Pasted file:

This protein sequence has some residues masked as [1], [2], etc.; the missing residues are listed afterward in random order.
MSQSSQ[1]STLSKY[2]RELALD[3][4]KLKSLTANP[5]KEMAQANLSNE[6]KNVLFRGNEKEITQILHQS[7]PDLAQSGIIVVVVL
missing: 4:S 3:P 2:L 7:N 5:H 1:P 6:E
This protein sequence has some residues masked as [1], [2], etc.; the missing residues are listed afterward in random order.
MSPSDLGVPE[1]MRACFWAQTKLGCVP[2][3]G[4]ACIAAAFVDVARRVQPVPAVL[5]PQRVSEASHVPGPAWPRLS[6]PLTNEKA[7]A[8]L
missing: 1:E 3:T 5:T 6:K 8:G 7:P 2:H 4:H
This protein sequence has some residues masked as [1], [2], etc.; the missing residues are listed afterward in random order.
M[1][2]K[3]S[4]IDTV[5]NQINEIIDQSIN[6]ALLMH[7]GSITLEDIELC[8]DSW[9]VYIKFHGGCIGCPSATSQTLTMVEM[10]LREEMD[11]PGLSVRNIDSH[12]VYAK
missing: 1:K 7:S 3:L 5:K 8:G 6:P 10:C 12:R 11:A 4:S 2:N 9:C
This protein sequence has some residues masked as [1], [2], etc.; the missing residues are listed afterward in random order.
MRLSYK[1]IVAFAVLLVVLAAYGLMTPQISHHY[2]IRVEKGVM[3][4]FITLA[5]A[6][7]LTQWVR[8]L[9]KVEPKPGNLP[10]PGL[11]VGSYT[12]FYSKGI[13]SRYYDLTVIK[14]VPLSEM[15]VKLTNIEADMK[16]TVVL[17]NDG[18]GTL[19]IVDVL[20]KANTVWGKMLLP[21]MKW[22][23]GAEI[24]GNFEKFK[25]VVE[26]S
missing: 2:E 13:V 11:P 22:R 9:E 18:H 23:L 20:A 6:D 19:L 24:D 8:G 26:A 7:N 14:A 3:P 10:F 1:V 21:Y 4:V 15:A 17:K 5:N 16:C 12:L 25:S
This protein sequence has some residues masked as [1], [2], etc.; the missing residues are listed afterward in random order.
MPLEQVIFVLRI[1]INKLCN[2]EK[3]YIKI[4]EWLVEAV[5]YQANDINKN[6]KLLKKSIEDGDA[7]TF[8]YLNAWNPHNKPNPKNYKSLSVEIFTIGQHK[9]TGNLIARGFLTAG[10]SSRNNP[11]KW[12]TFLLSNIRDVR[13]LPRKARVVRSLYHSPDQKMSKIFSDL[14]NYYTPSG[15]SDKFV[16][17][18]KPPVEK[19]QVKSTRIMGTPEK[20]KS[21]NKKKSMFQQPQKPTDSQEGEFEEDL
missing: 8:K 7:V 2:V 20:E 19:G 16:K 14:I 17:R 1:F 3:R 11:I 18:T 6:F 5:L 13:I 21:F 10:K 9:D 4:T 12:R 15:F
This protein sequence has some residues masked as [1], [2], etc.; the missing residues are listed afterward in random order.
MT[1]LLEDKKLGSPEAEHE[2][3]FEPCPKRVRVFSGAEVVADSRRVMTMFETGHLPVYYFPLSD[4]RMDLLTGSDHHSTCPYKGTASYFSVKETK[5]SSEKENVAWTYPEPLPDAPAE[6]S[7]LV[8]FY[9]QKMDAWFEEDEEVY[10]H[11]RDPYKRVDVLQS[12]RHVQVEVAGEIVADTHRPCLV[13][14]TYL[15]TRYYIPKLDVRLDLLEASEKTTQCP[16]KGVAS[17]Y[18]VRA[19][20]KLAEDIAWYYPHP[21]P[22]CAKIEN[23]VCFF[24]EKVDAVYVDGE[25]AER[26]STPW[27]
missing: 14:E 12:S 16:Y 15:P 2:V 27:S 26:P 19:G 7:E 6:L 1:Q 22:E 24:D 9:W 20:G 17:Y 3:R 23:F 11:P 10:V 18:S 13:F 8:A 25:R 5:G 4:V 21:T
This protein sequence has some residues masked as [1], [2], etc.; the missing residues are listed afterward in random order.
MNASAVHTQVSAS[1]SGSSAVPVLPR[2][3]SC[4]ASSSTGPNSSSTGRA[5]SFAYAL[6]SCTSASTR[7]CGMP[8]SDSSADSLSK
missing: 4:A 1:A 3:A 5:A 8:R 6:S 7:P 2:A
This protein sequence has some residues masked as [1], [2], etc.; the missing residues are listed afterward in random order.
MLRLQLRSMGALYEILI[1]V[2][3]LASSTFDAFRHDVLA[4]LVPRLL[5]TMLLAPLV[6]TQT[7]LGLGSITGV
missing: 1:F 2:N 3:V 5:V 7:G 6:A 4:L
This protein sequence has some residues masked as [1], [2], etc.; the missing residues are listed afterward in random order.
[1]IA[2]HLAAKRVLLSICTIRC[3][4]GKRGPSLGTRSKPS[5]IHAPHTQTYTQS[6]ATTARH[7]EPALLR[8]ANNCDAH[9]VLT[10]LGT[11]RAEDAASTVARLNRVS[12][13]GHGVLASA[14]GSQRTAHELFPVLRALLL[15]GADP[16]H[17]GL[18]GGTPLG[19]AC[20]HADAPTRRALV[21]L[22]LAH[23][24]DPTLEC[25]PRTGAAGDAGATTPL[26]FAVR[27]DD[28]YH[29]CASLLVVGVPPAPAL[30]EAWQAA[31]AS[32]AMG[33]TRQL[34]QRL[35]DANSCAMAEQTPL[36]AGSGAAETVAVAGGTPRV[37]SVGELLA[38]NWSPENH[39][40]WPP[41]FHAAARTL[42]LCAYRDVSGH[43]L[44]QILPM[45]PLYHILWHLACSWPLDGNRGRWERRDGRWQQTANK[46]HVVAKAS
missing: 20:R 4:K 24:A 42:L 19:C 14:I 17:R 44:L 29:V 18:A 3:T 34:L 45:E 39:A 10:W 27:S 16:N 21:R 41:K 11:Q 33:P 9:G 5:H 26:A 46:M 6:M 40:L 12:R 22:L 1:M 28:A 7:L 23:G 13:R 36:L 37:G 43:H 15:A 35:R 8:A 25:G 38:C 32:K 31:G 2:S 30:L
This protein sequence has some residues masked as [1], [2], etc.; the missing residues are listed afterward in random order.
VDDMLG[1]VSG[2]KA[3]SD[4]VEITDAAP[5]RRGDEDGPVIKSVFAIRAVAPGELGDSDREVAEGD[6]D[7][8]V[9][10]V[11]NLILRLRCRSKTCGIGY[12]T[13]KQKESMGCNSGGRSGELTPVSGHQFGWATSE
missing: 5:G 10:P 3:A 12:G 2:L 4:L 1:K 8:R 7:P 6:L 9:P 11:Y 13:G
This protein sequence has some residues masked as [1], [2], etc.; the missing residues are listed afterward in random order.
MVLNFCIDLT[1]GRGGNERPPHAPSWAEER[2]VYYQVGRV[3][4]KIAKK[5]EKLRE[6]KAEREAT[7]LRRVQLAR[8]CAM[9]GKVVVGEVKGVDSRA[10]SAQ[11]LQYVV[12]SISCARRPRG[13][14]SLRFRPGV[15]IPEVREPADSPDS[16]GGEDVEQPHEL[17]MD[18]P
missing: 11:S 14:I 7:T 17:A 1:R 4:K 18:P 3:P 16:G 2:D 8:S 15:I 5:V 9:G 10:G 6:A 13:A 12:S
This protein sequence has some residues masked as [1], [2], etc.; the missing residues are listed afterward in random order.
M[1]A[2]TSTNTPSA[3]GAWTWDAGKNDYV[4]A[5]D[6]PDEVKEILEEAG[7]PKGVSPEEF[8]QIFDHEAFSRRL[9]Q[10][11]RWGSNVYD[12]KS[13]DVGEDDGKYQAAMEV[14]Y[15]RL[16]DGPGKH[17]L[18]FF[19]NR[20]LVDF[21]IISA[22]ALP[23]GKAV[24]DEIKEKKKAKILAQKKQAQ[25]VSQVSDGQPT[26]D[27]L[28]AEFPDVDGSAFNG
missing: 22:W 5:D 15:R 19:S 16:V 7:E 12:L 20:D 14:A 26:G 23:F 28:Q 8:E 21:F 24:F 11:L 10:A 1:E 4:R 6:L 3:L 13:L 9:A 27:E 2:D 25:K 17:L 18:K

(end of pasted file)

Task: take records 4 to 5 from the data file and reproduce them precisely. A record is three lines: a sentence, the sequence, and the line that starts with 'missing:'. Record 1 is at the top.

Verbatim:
This protein sequence has some residues masked as [1], [2], etc.; the missing residues are listed afterward in random order.
MRLSYK[1]IVAFAVLLVVLAAYGLMTPQISHHY[2]IRVEKGVM[3][4]FITLA[5]A[6][7]LTQWVR[8]L[9]KVEPKPGNLP[10]PGL[11]VGSYT[12]FYSKGI[13]SRYYDLTVIK[14]VPLSEM[15]VKLTNIEADMK[16]TVVL[17]NDG[18]GTL[19]IVDVL[20]KANTVWGKMLLP[21]MKW[22][23]GAEI[24]GNFEKFK[25]VVE[26]S
missing: 2:E 13:V 11:P 22:R 9:E 18:H 23:L 20:A 6:D 19:L 24:D 8:G 26:A 7:N 14:A 3:P 10:F 1:V 21:Y 4:V 15:A 17:K 5:N 16:C 12:L 25:S
This protein sequence has some residues masked as [1], [2], etc.; the missing residues are listed afterward in random order.
MPLEQVIFVLRI[1]INKLCN[2]EK[3]YIKI[4]EWLVEAV[5]YQANDINKN[6]KLLKKSIEDGDA[7]TF[8]YLNAWNPHNKPNPKNYKSLSVEIFTIGQHK[9]TGNLIARGFLTAG[10]SSRNNP[11]KW[12]TFLLSNIRDVR[13]LPRKARVVRSLYHSPDQKMSKIFSDL[14]NYYTPSG[15]SDKFV[16][17][18]KPPVEK[19]QVKSTRIMGTPEK[20]KS[21]NKKKSMFQQPQKPTDSQEGEFEEDL
missing: 8:K 7:V 2:V 20:E 19:G 16:K 14:I 17:R 1:F 3:R 11:I 18:T 6:F 5:L 13:I 21:F 10:K 9:D 4:T 12:R 15:F